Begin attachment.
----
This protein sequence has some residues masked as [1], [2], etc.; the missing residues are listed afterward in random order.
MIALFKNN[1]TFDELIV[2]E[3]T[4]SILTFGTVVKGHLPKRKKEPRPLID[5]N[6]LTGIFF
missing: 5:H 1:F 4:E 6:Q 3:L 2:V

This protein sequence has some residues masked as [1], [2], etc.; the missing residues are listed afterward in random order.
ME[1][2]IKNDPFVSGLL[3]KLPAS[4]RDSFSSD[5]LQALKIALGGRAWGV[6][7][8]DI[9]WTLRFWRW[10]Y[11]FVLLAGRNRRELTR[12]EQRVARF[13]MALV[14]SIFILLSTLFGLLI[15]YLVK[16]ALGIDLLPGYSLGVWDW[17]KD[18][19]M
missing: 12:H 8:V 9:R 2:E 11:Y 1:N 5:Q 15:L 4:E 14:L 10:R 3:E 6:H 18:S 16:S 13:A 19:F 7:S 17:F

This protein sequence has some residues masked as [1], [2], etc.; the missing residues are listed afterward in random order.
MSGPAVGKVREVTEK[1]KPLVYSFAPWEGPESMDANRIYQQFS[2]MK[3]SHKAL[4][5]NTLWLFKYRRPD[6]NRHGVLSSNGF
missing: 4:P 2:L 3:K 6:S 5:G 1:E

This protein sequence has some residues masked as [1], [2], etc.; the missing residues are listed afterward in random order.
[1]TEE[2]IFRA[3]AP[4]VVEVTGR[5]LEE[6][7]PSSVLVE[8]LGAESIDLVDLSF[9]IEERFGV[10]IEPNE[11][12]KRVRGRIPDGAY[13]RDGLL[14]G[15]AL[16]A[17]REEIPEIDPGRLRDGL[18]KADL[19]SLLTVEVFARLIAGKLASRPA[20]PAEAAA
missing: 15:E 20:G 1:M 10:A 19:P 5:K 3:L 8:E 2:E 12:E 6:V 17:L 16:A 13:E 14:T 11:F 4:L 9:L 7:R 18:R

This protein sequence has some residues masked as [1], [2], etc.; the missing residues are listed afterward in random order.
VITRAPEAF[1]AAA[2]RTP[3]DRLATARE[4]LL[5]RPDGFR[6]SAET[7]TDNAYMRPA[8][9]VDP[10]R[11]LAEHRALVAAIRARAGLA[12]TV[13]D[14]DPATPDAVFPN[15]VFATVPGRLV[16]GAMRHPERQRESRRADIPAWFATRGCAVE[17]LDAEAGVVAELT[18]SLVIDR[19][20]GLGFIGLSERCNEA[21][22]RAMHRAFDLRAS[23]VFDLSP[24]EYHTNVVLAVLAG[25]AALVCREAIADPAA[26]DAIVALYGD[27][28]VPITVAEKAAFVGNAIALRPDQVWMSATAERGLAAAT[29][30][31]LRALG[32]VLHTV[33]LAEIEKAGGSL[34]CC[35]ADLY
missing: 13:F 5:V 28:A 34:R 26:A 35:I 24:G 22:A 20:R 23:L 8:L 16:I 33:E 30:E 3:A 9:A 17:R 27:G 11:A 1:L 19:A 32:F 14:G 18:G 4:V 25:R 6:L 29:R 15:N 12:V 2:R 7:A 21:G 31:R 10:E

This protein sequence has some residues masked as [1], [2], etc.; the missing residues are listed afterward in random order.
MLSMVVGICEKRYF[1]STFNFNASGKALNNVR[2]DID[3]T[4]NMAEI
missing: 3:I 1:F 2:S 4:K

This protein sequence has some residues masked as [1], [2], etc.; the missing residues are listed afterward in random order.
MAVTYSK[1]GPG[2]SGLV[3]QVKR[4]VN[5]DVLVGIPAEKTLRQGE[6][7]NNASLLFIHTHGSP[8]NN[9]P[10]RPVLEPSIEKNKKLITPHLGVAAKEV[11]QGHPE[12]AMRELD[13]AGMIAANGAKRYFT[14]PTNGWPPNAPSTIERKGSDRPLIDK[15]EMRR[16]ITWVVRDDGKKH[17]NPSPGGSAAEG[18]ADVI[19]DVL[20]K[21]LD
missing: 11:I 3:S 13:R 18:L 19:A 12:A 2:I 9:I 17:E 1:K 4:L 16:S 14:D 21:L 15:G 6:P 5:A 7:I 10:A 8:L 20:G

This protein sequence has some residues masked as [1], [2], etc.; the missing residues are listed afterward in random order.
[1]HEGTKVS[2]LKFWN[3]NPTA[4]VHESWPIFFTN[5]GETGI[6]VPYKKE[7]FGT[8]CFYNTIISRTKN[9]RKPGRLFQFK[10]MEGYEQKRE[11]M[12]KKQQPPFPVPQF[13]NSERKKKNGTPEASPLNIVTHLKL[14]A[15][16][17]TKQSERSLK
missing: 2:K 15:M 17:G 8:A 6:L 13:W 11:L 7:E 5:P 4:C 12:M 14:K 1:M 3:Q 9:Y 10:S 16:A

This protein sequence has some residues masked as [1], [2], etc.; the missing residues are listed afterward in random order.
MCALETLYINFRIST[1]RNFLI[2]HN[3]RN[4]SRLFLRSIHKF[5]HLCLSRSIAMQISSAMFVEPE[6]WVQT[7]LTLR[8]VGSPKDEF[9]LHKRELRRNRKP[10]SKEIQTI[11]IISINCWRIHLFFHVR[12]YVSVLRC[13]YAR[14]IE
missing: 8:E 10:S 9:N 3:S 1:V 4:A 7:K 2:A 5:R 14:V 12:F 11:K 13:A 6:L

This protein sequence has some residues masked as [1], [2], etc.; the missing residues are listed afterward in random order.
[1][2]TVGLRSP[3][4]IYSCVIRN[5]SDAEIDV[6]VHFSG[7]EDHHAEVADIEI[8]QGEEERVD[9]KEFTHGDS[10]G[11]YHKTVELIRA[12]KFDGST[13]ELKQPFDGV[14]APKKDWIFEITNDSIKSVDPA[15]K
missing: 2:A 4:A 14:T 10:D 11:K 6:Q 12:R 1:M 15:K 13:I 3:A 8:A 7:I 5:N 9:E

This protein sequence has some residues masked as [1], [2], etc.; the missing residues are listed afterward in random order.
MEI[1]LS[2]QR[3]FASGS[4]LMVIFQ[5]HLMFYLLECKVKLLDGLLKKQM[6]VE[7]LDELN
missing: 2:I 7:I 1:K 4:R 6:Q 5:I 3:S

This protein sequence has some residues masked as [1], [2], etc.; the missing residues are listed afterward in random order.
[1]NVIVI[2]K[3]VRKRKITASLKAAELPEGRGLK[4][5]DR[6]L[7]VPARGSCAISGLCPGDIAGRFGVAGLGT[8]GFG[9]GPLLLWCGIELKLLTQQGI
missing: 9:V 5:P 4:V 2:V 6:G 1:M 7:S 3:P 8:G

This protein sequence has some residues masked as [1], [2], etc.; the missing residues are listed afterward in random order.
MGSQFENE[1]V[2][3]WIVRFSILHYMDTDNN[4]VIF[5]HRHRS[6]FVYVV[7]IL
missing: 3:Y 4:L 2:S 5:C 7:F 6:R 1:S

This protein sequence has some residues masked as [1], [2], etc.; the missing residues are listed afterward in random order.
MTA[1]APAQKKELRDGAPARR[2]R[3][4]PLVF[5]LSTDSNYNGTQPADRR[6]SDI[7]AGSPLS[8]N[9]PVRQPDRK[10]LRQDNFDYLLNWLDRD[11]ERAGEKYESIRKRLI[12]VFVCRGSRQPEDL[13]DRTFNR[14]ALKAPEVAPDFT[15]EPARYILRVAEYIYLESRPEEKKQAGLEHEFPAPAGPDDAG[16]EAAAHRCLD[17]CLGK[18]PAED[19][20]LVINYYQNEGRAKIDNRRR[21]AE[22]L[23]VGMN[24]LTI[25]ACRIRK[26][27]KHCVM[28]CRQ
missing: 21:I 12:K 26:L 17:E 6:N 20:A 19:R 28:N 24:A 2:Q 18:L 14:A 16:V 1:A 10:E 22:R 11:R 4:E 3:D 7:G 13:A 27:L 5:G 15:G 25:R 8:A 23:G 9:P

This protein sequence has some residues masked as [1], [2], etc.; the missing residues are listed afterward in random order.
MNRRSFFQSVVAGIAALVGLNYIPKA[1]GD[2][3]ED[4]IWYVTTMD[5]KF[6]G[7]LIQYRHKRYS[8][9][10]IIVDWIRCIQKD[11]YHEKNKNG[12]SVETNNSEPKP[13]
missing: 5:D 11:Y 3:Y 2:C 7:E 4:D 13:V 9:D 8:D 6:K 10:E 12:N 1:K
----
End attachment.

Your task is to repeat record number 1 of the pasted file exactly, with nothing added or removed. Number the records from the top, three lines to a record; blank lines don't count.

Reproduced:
This protein sequence has some residues masked as [1], [2], etc.; the missing residues are listed afterward in random order.
MIALFKNN[1]TFDELIV[2]E[3]T[4]SILTFGTVVKGHLPKRKKEPRPLID[5]N[6]LTGIFF
missing: 5:H 1:F 4:E 6:Q 3:L 2:V